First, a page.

As readers of Powers’s previous novel, the brilliant The Overstorywill know, Powers has a bleak view of our environmental future, and Bewilderment is, if possible, even darker than its predecessor. However, it’s also lit up by the stories about other planets, other peoples and other extinctions and rebirths that Theo tells Robin, and by Robin himself, who seems to symbolically switch between two ways of responding to our current predicament: mourning what we have lost or embracing it before it’s gone. If there’s a fault in this novel, it’s that Powers occasionally gives into the temptation to end paragraphs with a too-easy, too-sentimental line; but in general, he keeps impressively far away from sentimentality for a book about a ‘special’ child. A beautiful, if discomforting read that ought to make the shortlist.

I received a free proof copy of this novel from the publisher for review. It’s out in the UK on 21st September.

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Marian Graves was a pioneering inter-war and wartime aviator whose career abruptly ended after she circumnavigated the globe in 1949 and disappeared in the Antarctic. In the present day, Hadley Baxter has been hired to portray Marian in a biopic, sensing a chance to get her career back on track after cheating on her co-star in a thinly veiled version of the Fifty Shades of Grey franchise. The bulk of Maggie Shipstead’s Great Circle is a family saga, focused largely on Marian but circling back before her birth and outwards to explore the lives of other characters like her brother Jamie, while the Hollywood episodes with Hadley seem to belong to a lighter kind of book altogether. I have to confess that, at the point of writing this review, I’m only slightly over halfway through Great Circle, so it may make a sudden turnabout in its second half; however, it’s an incredibly long book, and 300+ pages in, I’m looking for a payback that I’m not getting. Shipstead’s prose is pedestrian, and the story she’s telling is very familiar; I found particular resonances with Michael Christie’s far superior Greenwood, but there are so many sagas of this kind. Great Circle is plodding along enjoyably enough to keep me reading, but it’s a massive potboiler that I don’t think belongs on the Booker longlist.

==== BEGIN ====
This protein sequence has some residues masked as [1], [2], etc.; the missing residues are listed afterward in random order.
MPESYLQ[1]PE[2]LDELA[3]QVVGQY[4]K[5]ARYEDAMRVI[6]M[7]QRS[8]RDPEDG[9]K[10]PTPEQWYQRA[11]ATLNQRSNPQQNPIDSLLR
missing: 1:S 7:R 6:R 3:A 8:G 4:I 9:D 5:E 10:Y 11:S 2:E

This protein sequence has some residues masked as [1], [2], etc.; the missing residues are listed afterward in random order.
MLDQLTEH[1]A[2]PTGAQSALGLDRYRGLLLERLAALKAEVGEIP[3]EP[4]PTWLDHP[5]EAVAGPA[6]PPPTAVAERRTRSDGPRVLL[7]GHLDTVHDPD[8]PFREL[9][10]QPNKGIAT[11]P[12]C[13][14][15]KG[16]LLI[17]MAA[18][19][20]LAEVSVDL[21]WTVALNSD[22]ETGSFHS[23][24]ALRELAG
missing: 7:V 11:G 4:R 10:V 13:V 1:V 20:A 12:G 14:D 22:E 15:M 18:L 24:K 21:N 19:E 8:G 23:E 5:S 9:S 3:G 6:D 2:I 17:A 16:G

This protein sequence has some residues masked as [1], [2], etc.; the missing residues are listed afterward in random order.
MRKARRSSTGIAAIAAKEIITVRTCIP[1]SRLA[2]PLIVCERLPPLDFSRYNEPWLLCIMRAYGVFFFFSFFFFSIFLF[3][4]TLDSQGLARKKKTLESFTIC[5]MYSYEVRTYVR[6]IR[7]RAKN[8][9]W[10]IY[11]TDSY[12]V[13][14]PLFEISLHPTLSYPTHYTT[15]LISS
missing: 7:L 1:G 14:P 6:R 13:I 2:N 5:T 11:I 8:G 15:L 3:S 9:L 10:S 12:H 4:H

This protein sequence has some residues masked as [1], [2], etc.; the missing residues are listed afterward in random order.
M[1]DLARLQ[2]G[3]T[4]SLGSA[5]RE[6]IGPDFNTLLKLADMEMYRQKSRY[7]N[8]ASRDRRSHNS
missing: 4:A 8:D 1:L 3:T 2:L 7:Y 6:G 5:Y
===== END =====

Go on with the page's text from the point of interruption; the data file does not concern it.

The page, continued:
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The Booker shortlist will be announced on September 14th, and I don’t think I’ll be able to get to any more of the longlisted titles before then, so here’s my ranking of the six I’ve read:

  1. Light Perpetual by Francis Spufford
  2. Bewilderment by Richard Powers
  3. China Room by Sunjeev Sahota
  4. Klara and the Sun by Kazuo Ishiguro
  5. Great Circle by Maggie Shipstead
  6. No One Is Talking About This by Patricia Lockwood

I would really like to see the Spufford, Powers and Sahota on the shortlist, but I don’t know the Booker Prize well enough or have read enough of the longlist to be confident in making any predictions!

Have you read any of the longlisted titles? Who do you think will make it to the shortlist?